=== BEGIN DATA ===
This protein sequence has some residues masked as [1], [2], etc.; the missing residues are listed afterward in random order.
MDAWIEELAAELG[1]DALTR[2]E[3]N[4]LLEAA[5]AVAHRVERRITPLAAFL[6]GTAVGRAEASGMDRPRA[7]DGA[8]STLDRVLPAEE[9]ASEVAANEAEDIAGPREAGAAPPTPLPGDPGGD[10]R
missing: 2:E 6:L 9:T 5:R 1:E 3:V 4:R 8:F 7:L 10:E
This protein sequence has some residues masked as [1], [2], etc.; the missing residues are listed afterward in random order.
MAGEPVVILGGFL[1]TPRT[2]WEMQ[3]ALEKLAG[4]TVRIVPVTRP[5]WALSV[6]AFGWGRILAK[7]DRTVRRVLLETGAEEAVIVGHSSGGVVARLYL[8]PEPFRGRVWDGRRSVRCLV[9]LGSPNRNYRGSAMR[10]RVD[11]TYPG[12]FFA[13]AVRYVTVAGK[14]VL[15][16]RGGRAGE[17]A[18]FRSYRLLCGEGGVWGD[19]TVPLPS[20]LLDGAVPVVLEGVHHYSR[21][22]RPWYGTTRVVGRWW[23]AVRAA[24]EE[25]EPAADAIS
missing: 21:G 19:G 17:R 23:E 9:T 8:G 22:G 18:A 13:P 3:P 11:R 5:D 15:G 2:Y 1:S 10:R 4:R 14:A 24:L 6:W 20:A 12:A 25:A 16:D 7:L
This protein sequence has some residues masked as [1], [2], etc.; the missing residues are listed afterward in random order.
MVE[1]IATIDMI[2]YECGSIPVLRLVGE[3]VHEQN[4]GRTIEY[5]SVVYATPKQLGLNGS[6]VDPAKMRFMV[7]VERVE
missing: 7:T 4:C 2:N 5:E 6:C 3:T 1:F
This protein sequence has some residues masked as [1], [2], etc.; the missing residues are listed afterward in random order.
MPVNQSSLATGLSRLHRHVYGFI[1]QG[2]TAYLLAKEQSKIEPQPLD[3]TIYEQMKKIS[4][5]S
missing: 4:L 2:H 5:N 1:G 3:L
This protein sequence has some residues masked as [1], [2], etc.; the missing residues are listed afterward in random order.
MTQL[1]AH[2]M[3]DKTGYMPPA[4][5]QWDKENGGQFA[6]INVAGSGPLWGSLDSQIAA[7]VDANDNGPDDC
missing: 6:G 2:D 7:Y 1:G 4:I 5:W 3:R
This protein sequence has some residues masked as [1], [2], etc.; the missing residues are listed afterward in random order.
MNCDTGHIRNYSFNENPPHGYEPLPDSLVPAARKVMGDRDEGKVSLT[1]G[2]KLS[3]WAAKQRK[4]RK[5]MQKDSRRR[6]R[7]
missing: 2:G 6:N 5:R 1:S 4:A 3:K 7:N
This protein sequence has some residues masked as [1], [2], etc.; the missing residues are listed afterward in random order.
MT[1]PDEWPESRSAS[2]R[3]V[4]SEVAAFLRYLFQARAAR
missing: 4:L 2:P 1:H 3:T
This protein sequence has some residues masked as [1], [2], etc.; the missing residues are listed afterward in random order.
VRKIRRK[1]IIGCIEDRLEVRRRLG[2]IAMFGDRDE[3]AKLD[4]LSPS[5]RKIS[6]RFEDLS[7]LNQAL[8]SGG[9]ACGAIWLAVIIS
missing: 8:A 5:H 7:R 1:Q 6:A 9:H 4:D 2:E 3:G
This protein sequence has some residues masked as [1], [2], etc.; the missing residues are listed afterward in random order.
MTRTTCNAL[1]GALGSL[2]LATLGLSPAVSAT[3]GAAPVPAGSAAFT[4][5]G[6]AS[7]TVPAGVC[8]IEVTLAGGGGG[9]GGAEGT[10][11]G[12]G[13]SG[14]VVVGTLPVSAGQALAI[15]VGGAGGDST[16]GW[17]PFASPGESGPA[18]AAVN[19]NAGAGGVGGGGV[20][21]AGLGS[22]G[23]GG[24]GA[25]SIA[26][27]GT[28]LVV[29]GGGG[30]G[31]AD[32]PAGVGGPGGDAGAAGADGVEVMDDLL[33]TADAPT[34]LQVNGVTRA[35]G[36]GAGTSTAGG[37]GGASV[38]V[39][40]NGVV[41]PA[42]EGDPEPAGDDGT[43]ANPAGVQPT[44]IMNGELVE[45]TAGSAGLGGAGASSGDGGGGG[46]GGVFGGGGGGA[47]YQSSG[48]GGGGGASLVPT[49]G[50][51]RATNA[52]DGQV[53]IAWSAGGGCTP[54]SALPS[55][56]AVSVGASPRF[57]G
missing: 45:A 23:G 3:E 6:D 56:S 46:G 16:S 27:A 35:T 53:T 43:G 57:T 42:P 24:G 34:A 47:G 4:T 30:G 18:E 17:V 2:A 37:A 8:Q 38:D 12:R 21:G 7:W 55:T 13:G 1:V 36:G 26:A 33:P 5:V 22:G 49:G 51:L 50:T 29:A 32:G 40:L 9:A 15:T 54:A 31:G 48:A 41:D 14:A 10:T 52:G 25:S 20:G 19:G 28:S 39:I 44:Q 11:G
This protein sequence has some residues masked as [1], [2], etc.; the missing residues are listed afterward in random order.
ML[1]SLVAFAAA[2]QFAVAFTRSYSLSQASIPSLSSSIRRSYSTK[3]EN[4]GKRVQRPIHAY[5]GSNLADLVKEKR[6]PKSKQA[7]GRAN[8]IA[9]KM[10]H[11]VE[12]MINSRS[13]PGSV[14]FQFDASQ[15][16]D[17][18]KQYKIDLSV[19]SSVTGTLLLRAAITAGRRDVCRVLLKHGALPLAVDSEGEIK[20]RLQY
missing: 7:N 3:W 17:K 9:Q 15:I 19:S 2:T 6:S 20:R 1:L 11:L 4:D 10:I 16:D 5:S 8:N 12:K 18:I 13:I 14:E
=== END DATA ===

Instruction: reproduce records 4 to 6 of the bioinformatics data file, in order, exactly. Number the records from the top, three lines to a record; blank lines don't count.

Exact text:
This protein sequence has some residues masked as [1], [2], etc.; the missing residues are listed afterward in random order.
MPVNQSSLATGLSRLHRHVYGFI[1]QG[2]TAYLLAKEQSKIEPQPLD[3]TIYEQMKKIS[4][5]S
missing: 4:L 2:H 5:N 1:G 3:L
This protein sequence has some residues masked as [1], [2], etc.; the missing residues are listed afterward in random order.
MTQL[1]AH[2]M[3]DKTGYMPPA[4][5]QWDKENGGQFA[6]INVAGSGPLWGSLDSQIAA[7]VDANDNGPDDC
missing: 6:G 2:D 7:Y 1:G 4:I 5:W 3:R
This protein sequence has some residues masked as [1], [2], etc.; the missing residues are listed afterward in random order.
MNCDTGHIRNYSFNENPPHGYEPLPDSLVPAARKVMGDRDEGKVSLT[1]G[2]KLS[3]WAAKQRK[4]RK[5]MQKDSRRR[6]R[7]
missing: 2:G 6:N 5:R 1:S 4:A 3:K 7:N